“Sir, finishing this fight”. The ship hurtled towards Earth as the Chief held on, bracing for impact. The Prophet of Truth and his men were on humanity’s doorstep. The fight had finally come to this point.
These final words, this final scene, rang through my fourteen year-old brain after countless hours of mashing the B button to melee, shooting up every Covenant convoy unfortunate enough to cross my path and following a story so riveting I couldn’t take my eyes off of the screen. Halo 2 was the game that revolutionized gaming in the online sphere and in my life for a number of well thought out reasons.
First and foremost, Halo 2 was the first M-rated game I was allowed to play. The day my mother allowed me to wrap my hands around that lime green box, my views on gaming changed forever. This was a game I’d heard about for ages and had only played sparingly at friends’ houses. In the boots of Master Chief Spartan 117, though, I had the power to save worlds and it was in the Xbox, my system. The entire narrative of the game, the arc of the Chief along with the Arbiter and the USNC sending out dozens of ships on a galactic war front, tantalized me in a way no other game had. Co-oping for hours with friends added to the experience. Ridiculous scenarios, hilarious moments and witnessing the story together was something, as friends, equatable to a trip to Disney World. We loved every second of it. Better yet was the competitive mode, and this is where the real meat of the story is located.
Playing versus mode against friends for hours every day for two years straight makes you good at what you’re playing, right? My friend invited me to my first Xbox Live match ever. We played juggernaut and I was the juggernaut for all of three seconds when two rockets and a battle rifle shot tore me apart. Two games were all I could last before I pushed the controller away and called it a night. As bad as my first experience was, Halo 2 revolutionized FPS online shooters, especially for the console.
There had been plenty of online shooters before then, but the PC is where they resided. With the new Xbox system and the flagship title Halo: Combat Evolved, the fast-paced epic narrative and all co-op play of the modern FPS was streamlined. Halo 2 took it to the next level with matches you could play against people around the world. It wasn’t just neighborhood boy Steve playing with you anymore, it could be people from Russia, Canada, South Africa, or anywhere else you could think of. This opened up a community of gamers that could make guilds, have championships, and play intense Spartan-crunching matches that no other game could touch. The level that Halo 2 took its online seemed untouchable. Even offline versus-mode was widely played, with the internet putting out more and more video content. At the time there were dozens of Halo 2 mods or insane stunt videos. Others had tried before but with the combination of a sci-fi shooter, online voice chat, parties and huge big team battle capabilities, but Halo 2 made Xbox Live the premier service. Let’s be honest, as well: hearing the announcer yell: SLAYER before every match got us going.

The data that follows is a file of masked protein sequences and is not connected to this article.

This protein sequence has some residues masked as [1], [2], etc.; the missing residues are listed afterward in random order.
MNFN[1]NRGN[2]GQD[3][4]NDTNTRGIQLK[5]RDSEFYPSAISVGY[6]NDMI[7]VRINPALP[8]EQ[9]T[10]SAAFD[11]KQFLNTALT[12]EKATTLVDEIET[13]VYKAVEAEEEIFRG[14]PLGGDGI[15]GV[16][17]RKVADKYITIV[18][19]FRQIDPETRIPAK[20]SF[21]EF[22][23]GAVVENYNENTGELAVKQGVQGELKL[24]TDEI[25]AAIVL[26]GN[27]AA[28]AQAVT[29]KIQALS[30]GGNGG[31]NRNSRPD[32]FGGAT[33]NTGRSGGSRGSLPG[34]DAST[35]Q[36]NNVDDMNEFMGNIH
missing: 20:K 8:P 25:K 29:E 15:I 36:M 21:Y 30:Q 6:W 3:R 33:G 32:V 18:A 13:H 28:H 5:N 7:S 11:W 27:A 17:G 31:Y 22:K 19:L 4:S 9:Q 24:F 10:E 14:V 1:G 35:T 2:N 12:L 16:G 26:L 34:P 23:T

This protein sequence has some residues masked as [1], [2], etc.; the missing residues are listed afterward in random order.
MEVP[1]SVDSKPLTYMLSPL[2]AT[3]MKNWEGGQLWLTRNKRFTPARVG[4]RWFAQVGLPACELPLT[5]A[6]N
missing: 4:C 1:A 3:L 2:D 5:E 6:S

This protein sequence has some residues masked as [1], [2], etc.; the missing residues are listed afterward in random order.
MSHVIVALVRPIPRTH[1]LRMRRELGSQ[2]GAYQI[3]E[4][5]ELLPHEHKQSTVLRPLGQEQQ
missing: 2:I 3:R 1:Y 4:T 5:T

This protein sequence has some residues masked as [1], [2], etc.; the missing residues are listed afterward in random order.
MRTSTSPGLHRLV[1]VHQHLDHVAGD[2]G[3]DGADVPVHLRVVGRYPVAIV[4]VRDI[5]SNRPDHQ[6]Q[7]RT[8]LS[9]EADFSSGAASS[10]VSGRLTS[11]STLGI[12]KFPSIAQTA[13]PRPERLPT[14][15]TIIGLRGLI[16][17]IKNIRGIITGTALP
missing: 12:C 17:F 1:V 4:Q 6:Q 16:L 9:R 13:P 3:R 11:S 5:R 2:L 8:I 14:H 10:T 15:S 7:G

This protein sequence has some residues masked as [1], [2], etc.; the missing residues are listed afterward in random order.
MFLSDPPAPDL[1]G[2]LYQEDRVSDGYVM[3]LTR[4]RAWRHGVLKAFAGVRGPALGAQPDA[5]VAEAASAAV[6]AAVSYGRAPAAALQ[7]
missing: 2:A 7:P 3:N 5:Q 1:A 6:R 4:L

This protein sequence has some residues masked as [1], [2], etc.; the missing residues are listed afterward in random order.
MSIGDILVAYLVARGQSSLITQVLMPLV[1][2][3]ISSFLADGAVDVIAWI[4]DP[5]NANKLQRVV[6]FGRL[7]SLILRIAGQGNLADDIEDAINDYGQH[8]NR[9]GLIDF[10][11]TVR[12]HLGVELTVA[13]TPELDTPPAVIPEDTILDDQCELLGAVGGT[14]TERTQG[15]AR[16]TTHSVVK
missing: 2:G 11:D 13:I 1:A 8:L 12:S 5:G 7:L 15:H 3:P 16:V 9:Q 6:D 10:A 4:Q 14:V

Halo 2 was a fantastic game in and of itself. It improved the first title, Halo: Combat Evolved, which made the shooter what it is now. Halo 2 was a sequel that upgraded so much that it’s only fault was it was too ambitious. The game was supposed to have so much more, but it didn’t have to space to do it. Halo 2 was the only Halo game with boss fights, though, and it pulled it off; That’s quite an impressive feat.
Halo 2 was a game that changed online play with better multiplayer, and it gave you the ability to play with friends like never before. My own experience was always one of awe and wonder, no matter how many times I played through the game. Even though the servers have been shut down, if you never experienced Halo 2 yet, you need to play it. Soon.